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New-age Nazrul to tune in GenY

Caleidoscope

New-age Nazrul, promised an album that was launched recently at Starmark, South City, in the presence of Nazrul Islam’s family.

“A lot of experimentation is being done with Tagore but none with Nazrul. We need to take him to the next generation,” said Sujoy Prasad Chatterjee, who helped Canada-based singer Mousumi Roy put the album together and did the narration with Pranati Tagore. The singing has remained traditional but Ratul Shankar has tinkered with the musical arrangement.

“I have used a mix of Indian and western instruments and a lesser-known Persian wind instrument called duduk for the background score,” said the young percussionist.

The album title, Amar Saki, deserves attention. “Saki is an Arabic word for a teenaged boy who would serve wine at gatherings. So it carries overtones of camaraderie and fondness. You see it a lot in Omar Khayyam. Nazrul used the word in many of his ghazal-based compositions,” explained the album’s scriptwriter Arun Kumar Basu, who is also Nazrul’s biographer.

Basu mentioned a Rabindrasangeet where the word has been used as well — Aponhara matoara achhi tomar asha dhore/ Ogo saki debe naki peyala mor bhore bhore.

“A drinks party is quite unique in a Tagore song. He possibly wrote it in 1926 for a film version of Madhu Bose’s Dalia, which never took off,” he added.

Tenida, the Salman

Gyan Manch staged the opening show of Tenida and Kombol Niruddesh, a play by Kolkata RomROMA, on July 18. The fun started even before the opening scene, with a request song on keeping the cellphone in silent mode.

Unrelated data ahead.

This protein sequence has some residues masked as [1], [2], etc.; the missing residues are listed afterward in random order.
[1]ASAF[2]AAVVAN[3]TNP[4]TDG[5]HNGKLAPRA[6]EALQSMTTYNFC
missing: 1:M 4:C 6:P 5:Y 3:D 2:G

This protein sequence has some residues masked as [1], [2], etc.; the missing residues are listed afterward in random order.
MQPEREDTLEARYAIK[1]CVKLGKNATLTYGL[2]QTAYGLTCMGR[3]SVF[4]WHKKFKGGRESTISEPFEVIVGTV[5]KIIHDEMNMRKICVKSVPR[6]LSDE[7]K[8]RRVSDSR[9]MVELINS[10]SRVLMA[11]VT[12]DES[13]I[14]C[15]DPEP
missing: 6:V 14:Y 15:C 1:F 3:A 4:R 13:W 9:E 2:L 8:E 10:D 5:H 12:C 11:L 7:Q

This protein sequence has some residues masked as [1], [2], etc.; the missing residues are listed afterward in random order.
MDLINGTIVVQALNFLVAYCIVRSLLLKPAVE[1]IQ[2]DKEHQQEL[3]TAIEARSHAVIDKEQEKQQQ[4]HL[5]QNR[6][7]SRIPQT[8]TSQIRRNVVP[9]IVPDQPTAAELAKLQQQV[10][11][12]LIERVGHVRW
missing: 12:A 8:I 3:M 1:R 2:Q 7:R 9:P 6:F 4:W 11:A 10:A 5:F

Running one-and-a-half-hours, the play was co-directed by Rahul Roy and Anuvab Dasgupta. Though true to Tenida’s typical north Calcutta setting, it had a contemporary touch too, showing the increase in criminal activities in our society and pointing subtly to the flaws in our education system.

Rahul, who played Tenida as well, was no less than Salman Khan, what with his dadagiri and his dance to lyrics like Mere photo ko seene se yaar chipka le saiyan chokher jol se!

Tenida’s friends — Satyaki Tat as Pyalaram, Jeet Das as Kyabla and Biman Chandra as Habul — helped him crack the case of the niruddesh kombol (missing blanket) and kept the audience in splits.

The dialogue was a mix of Bengali and English, with a curious dash of Hindi songs played by a live band. “We chose Hindi songs to show the present picture of our para,” said music director Akash Chakrabarty.

The write way

The nuances of non-fiction writing made for a lively chat on July 20 between authors Patrick French and Amit Chaudhuri, co-organised by Oxford Bookstore at its Park Street address along with British Council India.

Moderated by writer-editor Anjum Katyal, the conversation dwelled on current non-fiction writings, what drew the two authors to this genre and the question of fact-checking and ethics.

“I would say the golden history of non-fiction was the second half of the 20th century. Of course that cannot be replicated since the materials are not the same,” said French.

Chaudhuri pointed out that India had a rich tradition in non-fiction writing even two centuries back, “hence the tradition was always there”.

When asked what drew them to non-fiction writing, Chaudhuri replied that he was not impressed by the fact that novel writing became a profession in England by the end of the 1990s. “I always wanted to become a writer who could write without either degrading the quality of fiction or without dwelling into academic writing, which gave me minimal choice as a writer.”

French stressed on the importance of research. But non-fiction also gives one the opportunity of journeying into new places, like his travels into Tibet for his book Tibet, Tibet: A Personal History of a Lost Land.

On ethics, French said he was obsessed with checking facts multiple times.

“I am quite amoral when it comes to these and don’t quite think whom I am offending,” smiled Chaudhuri.

Contributed by Sudeshna Banerjee, Malancha Dasgupta and Saptarshi Dutta